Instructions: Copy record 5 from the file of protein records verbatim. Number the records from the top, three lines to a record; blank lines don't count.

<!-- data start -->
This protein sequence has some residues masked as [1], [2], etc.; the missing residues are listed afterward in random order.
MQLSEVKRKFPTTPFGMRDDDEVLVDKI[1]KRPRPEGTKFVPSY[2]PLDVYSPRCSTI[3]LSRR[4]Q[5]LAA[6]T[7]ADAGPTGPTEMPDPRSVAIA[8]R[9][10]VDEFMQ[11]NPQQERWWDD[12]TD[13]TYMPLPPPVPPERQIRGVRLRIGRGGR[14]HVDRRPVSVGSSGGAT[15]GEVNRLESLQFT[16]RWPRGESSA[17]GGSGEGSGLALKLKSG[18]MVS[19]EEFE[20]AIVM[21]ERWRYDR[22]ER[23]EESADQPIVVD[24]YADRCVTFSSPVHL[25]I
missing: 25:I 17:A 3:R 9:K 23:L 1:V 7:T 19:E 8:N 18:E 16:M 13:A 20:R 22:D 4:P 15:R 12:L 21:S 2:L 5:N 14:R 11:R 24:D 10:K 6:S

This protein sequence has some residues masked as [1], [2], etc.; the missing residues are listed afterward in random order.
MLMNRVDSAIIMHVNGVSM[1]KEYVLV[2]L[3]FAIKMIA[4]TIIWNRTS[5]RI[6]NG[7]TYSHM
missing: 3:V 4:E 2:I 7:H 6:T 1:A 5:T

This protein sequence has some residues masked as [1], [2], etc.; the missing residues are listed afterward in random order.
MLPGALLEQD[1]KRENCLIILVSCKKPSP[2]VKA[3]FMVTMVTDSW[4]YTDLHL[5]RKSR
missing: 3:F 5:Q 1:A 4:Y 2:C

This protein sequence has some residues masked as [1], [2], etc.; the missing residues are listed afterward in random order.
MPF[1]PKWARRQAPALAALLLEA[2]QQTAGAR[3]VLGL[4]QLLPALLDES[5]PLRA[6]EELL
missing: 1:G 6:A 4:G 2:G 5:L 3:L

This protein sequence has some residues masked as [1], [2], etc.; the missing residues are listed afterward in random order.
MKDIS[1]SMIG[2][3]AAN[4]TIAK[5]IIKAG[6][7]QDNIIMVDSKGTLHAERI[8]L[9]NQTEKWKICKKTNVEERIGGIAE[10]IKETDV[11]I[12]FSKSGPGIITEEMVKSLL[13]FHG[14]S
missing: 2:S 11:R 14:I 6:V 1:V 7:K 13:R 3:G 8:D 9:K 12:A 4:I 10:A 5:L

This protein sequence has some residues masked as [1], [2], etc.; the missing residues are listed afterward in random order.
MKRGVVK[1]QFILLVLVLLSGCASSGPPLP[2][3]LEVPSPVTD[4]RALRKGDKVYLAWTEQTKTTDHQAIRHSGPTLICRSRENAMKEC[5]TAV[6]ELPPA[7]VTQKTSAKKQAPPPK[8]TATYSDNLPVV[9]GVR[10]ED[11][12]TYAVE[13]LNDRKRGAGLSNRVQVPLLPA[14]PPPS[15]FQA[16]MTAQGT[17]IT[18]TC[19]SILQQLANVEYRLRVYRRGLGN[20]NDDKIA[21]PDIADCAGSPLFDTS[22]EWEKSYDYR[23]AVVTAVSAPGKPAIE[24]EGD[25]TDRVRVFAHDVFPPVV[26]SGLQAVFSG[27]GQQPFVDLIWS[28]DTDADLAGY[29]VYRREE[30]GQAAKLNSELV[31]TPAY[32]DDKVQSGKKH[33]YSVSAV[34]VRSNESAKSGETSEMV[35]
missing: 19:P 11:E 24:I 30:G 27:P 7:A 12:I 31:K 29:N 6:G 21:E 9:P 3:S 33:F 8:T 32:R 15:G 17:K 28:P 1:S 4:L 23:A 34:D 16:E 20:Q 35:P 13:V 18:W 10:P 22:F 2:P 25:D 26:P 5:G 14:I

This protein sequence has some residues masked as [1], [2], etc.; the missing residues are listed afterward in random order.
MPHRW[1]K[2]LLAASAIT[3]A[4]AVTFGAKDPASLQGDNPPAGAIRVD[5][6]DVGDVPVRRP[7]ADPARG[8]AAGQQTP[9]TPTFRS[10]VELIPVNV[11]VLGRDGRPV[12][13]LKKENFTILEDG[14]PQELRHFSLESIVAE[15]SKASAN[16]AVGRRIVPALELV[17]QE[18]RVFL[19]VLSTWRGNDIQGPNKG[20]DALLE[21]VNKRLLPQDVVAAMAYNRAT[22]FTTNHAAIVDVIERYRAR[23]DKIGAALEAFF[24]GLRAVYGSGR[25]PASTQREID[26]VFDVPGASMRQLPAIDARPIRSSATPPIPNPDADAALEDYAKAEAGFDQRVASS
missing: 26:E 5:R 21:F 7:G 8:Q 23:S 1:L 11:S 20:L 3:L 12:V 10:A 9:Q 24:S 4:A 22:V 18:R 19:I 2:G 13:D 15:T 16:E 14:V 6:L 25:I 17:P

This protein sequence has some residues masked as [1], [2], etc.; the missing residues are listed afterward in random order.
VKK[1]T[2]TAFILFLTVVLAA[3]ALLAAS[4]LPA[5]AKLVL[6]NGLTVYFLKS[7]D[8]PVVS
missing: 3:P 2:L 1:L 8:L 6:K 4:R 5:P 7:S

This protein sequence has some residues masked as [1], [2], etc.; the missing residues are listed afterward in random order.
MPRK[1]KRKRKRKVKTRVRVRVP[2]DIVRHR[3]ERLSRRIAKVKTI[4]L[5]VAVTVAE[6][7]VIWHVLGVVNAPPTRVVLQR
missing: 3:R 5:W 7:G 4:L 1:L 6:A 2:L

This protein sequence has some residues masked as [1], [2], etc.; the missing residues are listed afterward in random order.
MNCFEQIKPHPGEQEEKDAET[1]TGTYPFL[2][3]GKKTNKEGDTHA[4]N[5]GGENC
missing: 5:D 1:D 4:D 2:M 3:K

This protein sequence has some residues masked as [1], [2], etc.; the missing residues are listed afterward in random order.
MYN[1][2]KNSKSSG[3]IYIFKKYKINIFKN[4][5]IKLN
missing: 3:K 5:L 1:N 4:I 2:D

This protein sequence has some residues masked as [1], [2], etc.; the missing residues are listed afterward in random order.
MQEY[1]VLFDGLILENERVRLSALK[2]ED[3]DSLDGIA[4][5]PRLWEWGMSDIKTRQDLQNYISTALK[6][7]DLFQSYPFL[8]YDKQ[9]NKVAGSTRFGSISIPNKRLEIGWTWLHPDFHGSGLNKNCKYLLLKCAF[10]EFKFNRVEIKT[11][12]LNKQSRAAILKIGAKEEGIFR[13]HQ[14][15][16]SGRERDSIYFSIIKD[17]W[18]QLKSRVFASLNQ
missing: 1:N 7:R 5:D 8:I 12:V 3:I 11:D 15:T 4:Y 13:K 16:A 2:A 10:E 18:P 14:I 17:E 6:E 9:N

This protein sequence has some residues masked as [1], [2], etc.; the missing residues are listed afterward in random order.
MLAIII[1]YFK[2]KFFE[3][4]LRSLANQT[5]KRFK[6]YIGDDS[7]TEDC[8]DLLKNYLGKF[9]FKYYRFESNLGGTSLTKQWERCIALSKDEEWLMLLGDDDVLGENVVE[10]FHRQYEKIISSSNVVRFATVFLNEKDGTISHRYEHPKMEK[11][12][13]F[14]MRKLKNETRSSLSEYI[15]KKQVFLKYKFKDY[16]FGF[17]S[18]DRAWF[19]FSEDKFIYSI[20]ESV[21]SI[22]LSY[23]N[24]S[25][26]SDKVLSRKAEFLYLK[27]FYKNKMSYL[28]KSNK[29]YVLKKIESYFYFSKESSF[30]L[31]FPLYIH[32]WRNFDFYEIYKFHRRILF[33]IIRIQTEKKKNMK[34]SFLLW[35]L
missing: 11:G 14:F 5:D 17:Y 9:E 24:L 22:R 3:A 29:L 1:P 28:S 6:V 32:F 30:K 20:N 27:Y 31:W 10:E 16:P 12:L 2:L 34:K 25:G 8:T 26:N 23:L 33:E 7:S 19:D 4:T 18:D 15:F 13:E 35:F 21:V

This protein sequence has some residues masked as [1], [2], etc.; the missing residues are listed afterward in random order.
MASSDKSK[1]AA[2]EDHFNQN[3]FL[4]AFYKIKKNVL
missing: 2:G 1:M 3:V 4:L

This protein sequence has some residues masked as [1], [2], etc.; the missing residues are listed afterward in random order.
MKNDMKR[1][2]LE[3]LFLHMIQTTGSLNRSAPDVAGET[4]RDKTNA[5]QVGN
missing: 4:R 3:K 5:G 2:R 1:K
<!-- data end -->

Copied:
This protein sequence has some residues masked as [1], [2], etc.; the missing residues are listed afterward in random order.
MKDIS[1]SMIG[2][3]AAN[4]TIAK[5]IIKAG[6][7]QDNIIMVDSKGTLHAERI[8]L[9]NQTEKWKICKKTNVEERIGGIAE[10]IKETDV[11]I[12]FSKSGPGIITEEMVKSLL[13]FHG[14]S
missing: 2:S 11:R 14:I 6:V 1:V 7:K 13:R 3:G 8:D 9:K 12:A 4:I 10:A 5:L